Leaders of the union representing Los Angeles police officers said Wednesday they will decide soon whether to appeal a judge’s ruling backing public release of internal department records on officer-misconduct cases.

Los Angeles Superior Court Judge Mitchell L. Beckloff on Tuesday rejected a bid by the Los Angeles Police Protective League to prevent the release of such records from cases that occurred prior to Jan. 1, when a new state law took effect requiring the documents to be made public.

“The Los Angeles Police Protective League has a fiduciary responsibility to protect the legal rights of our members,” according to a statement released Wednesday by the union in response to the ruling. “As such, we petitioned the Superior Court to enforce privacy laws on the books through Dec. 31, 2018. We expect the LAPD and every other law enforcement agency in California to comply with this new law as it applies to requests for information about accessible incidents beginning Jan. 1, 2019.

“A decision will be made shortly as to whether we will file an appeal to the Superior Court ruling.”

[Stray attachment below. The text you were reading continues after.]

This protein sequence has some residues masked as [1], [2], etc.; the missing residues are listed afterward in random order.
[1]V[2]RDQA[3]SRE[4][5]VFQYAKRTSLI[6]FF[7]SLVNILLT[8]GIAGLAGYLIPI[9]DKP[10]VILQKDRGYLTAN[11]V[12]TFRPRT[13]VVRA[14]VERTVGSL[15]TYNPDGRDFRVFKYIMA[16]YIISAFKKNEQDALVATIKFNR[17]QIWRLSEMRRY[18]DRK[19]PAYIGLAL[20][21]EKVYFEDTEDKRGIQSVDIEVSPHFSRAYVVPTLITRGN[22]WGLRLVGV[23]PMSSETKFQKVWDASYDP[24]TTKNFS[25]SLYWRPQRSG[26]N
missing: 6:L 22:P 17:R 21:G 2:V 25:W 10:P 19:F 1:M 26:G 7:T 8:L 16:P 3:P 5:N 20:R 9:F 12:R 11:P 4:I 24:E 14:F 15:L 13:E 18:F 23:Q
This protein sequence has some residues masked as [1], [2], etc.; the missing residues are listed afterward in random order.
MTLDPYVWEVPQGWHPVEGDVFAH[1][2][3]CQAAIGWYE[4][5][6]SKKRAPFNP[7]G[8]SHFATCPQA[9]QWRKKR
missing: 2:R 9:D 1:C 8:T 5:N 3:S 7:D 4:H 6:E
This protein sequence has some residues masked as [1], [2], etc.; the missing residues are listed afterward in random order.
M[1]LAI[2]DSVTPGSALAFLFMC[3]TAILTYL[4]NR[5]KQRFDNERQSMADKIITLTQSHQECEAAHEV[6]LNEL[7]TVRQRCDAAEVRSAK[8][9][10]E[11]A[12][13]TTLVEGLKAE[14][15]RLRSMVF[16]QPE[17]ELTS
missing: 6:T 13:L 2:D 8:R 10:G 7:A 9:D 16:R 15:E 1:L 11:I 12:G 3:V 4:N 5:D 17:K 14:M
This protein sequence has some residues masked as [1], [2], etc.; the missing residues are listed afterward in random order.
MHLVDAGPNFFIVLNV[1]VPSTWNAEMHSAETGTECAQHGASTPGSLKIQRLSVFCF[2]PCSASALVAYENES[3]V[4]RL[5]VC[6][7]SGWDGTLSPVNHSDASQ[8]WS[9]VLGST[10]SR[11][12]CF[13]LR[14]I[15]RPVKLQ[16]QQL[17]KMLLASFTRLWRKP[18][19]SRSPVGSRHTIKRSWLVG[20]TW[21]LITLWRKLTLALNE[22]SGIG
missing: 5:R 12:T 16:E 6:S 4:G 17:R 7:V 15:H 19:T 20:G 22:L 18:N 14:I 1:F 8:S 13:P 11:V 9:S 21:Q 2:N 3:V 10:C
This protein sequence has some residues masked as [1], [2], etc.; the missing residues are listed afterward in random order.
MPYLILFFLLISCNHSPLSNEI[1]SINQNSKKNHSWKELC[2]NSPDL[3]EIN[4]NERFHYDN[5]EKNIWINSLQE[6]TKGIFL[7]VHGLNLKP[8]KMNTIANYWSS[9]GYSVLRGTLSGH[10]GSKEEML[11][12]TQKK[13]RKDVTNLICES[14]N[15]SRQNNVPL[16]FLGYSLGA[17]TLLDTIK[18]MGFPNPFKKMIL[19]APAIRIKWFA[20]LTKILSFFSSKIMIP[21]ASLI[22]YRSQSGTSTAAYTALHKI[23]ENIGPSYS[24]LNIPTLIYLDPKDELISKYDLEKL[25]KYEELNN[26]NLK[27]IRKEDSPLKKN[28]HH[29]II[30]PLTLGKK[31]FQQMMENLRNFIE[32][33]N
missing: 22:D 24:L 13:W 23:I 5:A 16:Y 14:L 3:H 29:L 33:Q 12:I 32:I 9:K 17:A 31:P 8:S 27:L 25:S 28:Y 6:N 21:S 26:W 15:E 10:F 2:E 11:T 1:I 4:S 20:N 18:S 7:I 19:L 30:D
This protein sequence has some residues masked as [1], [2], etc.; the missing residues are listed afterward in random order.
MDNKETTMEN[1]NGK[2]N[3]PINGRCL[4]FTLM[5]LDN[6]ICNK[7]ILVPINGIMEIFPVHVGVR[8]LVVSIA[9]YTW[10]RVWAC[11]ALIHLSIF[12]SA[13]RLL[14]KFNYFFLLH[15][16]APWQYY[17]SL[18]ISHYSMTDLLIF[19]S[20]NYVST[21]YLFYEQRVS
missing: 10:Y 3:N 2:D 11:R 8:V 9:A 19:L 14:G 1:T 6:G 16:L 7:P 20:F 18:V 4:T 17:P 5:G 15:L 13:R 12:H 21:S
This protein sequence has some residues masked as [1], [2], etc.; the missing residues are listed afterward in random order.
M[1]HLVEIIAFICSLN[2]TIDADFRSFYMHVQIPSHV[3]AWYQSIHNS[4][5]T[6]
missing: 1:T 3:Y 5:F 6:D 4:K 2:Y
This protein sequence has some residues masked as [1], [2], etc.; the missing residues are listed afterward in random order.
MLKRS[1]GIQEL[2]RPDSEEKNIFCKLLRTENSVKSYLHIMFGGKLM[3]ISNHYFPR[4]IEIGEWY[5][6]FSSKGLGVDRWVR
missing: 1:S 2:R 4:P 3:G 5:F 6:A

The Los Angeles Times — one of several media outlets that intervened in the case seeking public release of records prior to Jan. 1 — reported that Beckloff’s ruling will not take effect until March 1, giving the union time to decide whether to pursue an appeal.

Various police unions across the state have been challenging the release of misconduct records — including cases such as shootings, use of force and sexual assault by officers — contending that SB 1421 pertains only to cases that occurred after Jan. 1, when the law took effect.

According to The Times, a judge in Ventura County last week sided with a sheriff’s deputies’ union and granted a preliminary injunction blocking public release of records prior to Jan. 1. But a judge in Contra Costa County ruled against law-enforcement unions and sided with advocates and media groups seeking the release of the older records.

The various rulings likely mean the issue will wind up being decided by the state Supreme Court.

Beckloff’s ruling, which was provided on a tentative basis to attorneys in the case on Friday, states that the “unambiguous language (of the law) demonstrations the operation of SB 1421 has nothing to do with the date on which a personnel record was created — it applies to all records,” The Times reported.

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